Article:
In this episode, Max Reuter and William Schultz delve into their research on prompt refusal in large language models, with a specific focus on OpenAI's chatGPT. They share their findings on the reasons behind prompt refusal and the potential for predicting it.
Max and William's interest in prompt refusal was sparked during a machine learning class project, which motivated them to delve deeper into the topic. They developed a refusal classifier using the BERT model to determine whether chatGPT would refuse a given prompt or not. Impressively, the classifier achieved an accuracy rate of 96% in identifying prompt refusal.
During their investigation, the researchers also analyzed the features that were most indicative of prompt refusal. They discovered that mentions of demographic groups and controversial figures played a significant role in predicting refusal. However, they acknowledged the challenges of labeling data for prompt refusal and the potential biases that can arise from this process.
Looking ahead, Max and William proposed several future research directions. They suggested expanding the dataset to enhance the classifier's accuracy and exploring alternative approaches to improve its performance. Additionally, they emphasized the importance of transparency in the training process of large language models and advocated for open access to the models' ethical guidelines.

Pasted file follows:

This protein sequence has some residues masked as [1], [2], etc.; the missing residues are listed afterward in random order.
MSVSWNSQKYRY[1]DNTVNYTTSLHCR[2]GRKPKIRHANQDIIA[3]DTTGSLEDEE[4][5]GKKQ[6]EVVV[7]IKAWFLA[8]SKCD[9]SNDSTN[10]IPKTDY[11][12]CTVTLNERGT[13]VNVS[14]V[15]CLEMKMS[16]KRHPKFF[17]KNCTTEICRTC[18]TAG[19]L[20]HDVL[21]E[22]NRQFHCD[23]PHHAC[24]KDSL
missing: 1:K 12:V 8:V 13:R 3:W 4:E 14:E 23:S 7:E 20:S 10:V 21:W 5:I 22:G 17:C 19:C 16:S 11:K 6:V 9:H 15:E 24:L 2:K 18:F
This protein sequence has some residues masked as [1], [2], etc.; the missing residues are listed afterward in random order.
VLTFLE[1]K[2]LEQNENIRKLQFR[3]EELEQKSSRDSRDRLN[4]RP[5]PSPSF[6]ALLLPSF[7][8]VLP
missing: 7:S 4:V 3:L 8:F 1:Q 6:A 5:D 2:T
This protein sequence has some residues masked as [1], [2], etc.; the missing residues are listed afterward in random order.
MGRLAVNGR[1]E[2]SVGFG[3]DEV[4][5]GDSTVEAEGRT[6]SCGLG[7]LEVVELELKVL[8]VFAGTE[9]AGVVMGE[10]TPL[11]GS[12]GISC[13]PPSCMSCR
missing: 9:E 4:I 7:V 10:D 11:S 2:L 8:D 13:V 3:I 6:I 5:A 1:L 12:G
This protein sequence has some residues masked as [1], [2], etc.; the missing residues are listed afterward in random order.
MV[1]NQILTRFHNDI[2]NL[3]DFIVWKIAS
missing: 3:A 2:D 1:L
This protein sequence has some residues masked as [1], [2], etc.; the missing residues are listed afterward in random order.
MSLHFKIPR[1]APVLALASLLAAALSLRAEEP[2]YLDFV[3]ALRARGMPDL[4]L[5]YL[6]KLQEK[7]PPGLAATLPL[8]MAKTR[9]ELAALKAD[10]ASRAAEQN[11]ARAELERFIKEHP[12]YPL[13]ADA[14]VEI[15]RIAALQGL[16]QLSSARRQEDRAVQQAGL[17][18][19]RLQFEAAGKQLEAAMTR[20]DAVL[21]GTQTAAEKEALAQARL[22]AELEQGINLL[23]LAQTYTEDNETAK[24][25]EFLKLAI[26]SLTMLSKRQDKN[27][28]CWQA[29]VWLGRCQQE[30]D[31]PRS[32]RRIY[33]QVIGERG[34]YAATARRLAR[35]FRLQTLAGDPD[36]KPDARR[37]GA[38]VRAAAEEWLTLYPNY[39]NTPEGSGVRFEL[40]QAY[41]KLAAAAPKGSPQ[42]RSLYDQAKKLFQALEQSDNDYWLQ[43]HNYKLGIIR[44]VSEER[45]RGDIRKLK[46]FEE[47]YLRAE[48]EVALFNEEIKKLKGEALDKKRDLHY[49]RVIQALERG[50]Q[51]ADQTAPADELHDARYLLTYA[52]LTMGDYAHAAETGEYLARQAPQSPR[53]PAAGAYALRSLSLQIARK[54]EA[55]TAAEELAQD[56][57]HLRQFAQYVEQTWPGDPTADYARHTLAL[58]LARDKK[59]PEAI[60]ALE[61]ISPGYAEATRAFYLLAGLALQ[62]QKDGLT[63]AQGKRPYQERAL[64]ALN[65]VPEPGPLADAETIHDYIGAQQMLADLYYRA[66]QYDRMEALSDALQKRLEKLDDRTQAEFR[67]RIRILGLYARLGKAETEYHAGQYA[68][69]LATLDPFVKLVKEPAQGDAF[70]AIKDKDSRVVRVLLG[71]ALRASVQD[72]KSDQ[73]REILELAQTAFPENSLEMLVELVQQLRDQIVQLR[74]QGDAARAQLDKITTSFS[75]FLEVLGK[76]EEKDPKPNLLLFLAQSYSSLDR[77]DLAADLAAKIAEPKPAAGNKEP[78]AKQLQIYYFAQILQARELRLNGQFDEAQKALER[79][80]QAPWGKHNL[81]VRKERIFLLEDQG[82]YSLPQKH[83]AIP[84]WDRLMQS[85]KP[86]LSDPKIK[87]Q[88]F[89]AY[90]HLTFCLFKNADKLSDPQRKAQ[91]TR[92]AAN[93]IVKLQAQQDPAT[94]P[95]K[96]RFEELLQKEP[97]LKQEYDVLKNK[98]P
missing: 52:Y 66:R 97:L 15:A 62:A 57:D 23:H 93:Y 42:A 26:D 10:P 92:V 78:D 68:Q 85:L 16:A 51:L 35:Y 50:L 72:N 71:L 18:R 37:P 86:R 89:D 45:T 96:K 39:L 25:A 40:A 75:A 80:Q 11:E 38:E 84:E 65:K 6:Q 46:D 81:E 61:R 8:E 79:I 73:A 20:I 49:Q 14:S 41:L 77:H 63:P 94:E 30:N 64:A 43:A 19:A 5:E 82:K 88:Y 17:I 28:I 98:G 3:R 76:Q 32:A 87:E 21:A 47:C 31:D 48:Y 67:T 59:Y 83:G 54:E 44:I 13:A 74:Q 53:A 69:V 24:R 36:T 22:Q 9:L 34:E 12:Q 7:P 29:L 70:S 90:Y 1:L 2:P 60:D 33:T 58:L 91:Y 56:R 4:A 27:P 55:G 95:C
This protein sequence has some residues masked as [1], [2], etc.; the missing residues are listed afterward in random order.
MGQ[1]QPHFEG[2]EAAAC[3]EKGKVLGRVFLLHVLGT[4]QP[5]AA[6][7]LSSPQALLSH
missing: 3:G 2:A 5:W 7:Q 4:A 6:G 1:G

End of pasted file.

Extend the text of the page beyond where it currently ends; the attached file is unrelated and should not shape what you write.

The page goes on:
This episode sheds light on the intricate nature of prompt refusal in large language models, providing valuable insights and underscoring the need for further investigation and transparency in this field.
The creators of large language models impose restrictions on some of the types of requests one might make of them. LLMs commonly refuse to give advice on committing crimes, producting adult content, or respond with any details about a variety of sensitive subjects. As with any content filtering system, you have false positives and false negatives.
Today's interview with Max Reuter and William Schulze discusses their paper "I'm Afraid I Can't Do That: Predicting Prompt Refusal in Black-Box Generative Language Models". In this work, they explore what types of prompts get refused and build a machine learning classifier adept at predicting if a particular prompt will be refused or not.